Sunday night markets area called weaker as the spread of the COVID19 continues to put pressure on the stock market futures as well as the energy complex. Present Trump extended his social distancing guidelines to April 30th as the novel coronavirus continues its spread throughout the country. Gold is finding strength on safe-haven buying. The USDA will release the 2020 acreage and March 1 grain stocks report Tuesday. Corn futures are expected to continue to be on the defensive due to the drop in demand for US ethanol. Soybean futures have been supported by concerns about South America export logistics due to the virus. Support has also been founded on concern about the drop in US DDG supply helping domestic soymeal demand. Wheat continues to find support on increasing demand for flour as people continue to eat at home due to the social distancing.
Here we are in the most bizarre time in many of our lives. With many people homebound and some still able to go to work, normal life the last couple of weeks hasn’t been so normal. Life around our place has been much different as well. While our county hasn’t even had one confirmed case, we’re still be cautious in the event it would spread in our rural area. While Tif is a stay-at-home mom, she does all the running typically. Her car hasn’t moved but once in two weeks…that’s never happened since we’ve been married. We still have only been to the store once in the last two weeks as we were pretty much ready for this…and we’re taking this opportunity to clean the freezers out. Speaking of that, having 6 people eating three meals a day at home…mercy, that’s a lot of food. On my front, I’ve been going to the office when I absolutely have to have some piece and quiet. Recording webinars and a couple of the radio programs I do have necessitated me heading to town. We’ve also been trying to get equipment ready as there’s some indication we could dry out after this weekend’s storm system goes through. With our ‘shop’ being the same building as my office, it works out pretty good for me, but the interesting thing is how sheepish we’ve all become towards seeing others. I kinda want to keep my distance just in case…it’s really bizarre, but hopefully this will all be a distant memory before too long. I have a feeling it’s going to change quite a bit about some habits we all have as well as some of the ways we do life moving forward. Either way, I’m ready for 2020 to focus on something else…something positive. Keep me posted on fieldwork if you’re lucky enough to roll…I appreciate any feedback. email@example.com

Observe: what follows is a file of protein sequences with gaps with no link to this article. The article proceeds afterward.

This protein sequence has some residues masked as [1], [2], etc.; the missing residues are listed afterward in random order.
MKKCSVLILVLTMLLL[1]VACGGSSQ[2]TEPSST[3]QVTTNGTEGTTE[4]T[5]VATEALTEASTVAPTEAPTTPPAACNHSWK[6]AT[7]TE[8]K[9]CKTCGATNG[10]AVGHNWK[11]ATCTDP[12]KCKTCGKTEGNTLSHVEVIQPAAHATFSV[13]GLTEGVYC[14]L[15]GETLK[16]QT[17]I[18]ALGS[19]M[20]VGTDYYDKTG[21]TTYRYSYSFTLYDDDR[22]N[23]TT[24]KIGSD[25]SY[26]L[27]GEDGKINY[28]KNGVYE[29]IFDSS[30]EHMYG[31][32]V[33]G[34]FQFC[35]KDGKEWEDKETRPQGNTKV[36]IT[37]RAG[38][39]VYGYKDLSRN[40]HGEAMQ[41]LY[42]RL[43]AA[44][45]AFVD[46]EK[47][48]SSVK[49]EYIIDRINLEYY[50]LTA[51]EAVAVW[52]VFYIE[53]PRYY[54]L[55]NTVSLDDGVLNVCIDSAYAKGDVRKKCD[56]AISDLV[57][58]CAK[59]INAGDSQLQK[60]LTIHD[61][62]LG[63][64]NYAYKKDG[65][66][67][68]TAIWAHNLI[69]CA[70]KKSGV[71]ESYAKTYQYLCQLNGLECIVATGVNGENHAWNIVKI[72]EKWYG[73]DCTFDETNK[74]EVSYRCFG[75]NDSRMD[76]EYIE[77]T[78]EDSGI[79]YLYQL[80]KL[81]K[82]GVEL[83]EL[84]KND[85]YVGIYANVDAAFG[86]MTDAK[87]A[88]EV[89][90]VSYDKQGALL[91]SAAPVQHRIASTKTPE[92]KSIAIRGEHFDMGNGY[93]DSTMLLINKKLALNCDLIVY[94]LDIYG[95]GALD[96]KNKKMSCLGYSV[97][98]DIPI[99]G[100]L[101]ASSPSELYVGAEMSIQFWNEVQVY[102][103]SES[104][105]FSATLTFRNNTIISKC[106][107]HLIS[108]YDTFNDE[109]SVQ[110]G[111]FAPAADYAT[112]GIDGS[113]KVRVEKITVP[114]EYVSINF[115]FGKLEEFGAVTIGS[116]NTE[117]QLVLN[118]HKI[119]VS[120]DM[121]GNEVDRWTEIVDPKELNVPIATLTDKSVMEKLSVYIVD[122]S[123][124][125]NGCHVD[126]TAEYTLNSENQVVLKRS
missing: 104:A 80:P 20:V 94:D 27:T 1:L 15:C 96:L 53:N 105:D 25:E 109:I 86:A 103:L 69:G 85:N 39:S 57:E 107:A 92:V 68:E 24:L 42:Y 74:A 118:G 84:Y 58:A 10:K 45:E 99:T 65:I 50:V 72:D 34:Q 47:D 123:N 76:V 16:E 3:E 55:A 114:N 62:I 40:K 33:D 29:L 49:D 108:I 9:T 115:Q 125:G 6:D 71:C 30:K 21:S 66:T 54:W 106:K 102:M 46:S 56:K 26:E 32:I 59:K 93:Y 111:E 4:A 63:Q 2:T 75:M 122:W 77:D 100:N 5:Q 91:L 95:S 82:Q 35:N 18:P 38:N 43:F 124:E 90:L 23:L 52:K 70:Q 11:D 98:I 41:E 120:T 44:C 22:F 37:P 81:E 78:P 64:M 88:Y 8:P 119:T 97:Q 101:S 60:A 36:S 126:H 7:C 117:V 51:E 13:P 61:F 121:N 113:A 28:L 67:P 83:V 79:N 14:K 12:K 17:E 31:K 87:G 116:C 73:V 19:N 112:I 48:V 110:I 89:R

There is once again plenty to talk about with regards to our markets. With both corn and beans gaining on the week, the market still had a dead feeling to it. The excitement we’d seen the previous week in the bean market has subsided for now and corn simply is struggling to put any sort of rally together at all. With the implications from CV and how it is destroying energy demand along with the OPEC issues has some money hesitant to be placed into anything. While commodities have typically been a safe haven, we haven’t necessarily seen that this time. There’s quite a bit of unrest in seeing how this affects global consumption, whether it be the obvious cut in oil or something more complicated like food. As I said earlier, we’re consuming a ton of food, and I can only assume many others are seeing the same trend. How this plays out over the long haul will be quite interesting. The DOW reversed this week as the stimulus package was anticipated and then announced at $2 trillion! The June DOW eased going into the weekend, settling 911 points lower on Friday at 21,437…a rally of 2,500 points. The Dollar, on the other hand, also reversed, giving back the gains we saw the previous week. He Dollar settled at 98.53 on the index, down 4.5 points on the week…another huge move. Energy markets are understandably still on the defensive. On Friday, May crude oil closed down 76 cents at $21.84. This was $1.60 off the highs and 96 cents off the lows of the day. Crude lost another $1.80 on the week.